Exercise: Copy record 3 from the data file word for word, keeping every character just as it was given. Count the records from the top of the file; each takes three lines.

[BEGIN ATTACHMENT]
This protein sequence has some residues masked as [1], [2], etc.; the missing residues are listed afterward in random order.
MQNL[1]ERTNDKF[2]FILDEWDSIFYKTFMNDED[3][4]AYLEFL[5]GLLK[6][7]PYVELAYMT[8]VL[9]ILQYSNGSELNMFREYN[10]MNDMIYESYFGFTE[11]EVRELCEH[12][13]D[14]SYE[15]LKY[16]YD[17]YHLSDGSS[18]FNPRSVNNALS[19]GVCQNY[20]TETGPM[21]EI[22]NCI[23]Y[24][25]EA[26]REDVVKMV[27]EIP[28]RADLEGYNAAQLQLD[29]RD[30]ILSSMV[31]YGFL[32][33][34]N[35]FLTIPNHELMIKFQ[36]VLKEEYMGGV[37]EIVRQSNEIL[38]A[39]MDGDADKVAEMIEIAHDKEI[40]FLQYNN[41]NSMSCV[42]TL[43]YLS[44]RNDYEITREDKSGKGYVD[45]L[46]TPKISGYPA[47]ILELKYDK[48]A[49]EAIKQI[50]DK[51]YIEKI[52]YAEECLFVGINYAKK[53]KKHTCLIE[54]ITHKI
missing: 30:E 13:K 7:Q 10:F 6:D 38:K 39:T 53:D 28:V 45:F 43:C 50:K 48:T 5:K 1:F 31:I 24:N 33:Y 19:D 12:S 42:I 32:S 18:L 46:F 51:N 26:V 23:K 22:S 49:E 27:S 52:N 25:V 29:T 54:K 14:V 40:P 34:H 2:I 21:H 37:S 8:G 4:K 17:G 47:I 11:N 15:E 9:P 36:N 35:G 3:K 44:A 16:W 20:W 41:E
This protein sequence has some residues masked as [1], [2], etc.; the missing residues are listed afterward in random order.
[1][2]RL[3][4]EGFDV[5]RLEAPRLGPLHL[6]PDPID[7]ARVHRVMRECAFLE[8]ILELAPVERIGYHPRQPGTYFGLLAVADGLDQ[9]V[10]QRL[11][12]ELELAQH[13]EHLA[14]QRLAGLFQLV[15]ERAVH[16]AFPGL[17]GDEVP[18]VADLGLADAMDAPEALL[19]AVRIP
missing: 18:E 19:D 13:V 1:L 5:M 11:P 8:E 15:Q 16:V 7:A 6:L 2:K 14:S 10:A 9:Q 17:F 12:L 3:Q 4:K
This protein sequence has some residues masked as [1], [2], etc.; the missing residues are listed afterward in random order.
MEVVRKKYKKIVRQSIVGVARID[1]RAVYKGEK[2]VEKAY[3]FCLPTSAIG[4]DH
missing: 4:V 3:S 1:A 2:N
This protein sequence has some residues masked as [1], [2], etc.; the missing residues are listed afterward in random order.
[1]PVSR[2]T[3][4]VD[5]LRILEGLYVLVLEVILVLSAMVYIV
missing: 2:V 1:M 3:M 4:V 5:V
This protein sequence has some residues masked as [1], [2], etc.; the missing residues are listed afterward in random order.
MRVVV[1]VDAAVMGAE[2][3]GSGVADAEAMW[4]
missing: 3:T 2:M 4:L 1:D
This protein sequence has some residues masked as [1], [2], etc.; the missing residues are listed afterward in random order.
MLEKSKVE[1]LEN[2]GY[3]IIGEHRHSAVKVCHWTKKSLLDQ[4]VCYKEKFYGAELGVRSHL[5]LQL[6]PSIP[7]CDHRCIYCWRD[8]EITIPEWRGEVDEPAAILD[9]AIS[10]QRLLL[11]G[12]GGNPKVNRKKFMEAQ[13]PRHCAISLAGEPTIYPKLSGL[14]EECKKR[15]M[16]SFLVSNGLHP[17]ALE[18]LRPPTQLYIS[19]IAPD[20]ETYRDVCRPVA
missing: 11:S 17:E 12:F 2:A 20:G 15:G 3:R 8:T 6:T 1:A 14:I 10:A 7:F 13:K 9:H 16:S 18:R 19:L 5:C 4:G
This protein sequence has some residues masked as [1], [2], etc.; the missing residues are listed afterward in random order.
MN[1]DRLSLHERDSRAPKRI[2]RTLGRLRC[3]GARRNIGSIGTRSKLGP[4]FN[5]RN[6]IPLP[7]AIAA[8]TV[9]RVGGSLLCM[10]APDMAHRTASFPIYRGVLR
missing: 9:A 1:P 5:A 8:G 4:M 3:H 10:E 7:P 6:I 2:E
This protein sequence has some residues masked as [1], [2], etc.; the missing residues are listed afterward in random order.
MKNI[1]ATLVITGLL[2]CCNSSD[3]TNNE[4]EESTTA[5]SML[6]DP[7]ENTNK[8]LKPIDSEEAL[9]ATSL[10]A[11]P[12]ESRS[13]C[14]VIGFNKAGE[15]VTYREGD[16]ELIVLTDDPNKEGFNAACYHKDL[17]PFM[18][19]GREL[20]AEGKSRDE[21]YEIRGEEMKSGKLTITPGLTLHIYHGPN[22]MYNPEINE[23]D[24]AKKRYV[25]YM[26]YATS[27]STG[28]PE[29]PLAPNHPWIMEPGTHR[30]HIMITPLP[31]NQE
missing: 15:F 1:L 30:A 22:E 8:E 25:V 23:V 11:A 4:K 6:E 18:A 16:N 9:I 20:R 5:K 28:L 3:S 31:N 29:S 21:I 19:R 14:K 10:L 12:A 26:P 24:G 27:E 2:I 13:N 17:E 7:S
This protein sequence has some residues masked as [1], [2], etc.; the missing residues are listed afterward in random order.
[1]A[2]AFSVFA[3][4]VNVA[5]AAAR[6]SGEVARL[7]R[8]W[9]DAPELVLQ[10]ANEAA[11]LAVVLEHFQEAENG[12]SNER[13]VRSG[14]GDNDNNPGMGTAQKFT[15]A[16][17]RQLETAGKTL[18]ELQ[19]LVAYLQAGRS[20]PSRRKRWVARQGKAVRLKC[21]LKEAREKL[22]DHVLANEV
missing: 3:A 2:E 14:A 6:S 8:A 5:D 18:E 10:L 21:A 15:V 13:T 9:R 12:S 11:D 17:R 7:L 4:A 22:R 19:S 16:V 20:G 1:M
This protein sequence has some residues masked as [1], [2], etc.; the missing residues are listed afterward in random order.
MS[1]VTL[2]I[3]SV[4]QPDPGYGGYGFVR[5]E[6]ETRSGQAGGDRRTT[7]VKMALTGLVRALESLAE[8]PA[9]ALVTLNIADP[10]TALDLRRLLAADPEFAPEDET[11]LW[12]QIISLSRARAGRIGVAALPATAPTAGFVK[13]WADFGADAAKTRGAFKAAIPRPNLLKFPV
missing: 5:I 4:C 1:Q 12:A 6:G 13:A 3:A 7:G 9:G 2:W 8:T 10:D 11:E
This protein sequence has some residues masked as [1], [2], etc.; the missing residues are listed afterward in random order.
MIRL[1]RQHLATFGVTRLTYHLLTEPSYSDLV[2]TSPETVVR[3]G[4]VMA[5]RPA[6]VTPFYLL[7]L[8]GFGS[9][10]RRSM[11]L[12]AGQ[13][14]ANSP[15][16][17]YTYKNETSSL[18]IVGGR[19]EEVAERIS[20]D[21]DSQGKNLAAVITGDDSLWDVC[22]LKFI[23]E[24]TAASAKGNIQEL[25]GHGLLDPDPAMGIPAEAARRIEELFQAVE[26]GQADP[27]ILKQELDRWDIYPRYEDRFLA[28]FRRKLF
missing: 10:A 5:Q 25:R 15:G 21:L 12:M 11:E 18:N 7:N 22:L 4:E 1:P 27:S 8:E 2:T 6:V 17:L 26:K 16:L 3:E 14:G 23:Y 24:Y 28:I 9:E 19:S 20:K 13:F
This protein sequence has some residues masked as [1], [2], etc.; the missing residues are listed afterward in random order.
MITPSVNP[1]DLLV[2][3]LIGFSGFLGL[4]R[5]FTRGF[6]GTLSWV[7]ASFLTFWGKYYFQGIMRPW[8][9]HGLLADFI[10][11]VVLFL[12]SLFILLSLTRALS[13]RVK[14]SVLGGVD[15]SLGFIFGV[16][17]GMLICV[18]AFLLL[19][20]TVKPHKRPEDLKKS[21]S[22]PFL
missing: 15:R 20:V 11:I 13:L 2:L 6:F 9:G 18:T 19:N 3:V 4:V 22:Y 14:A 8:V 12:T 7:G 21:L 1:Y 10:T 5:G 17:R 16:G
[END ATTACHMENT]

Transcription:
This protein sequence has some residues masked as [1], [2], etc.; the missing residues are listed afterward in random order.
MEVVRKKYKKIVRQSIVGVARID[1]RAVYKGEK[2]VEKAY[3]FCLPTSAIG[4]DH
missing: 4:V 3:S 1:A 2:N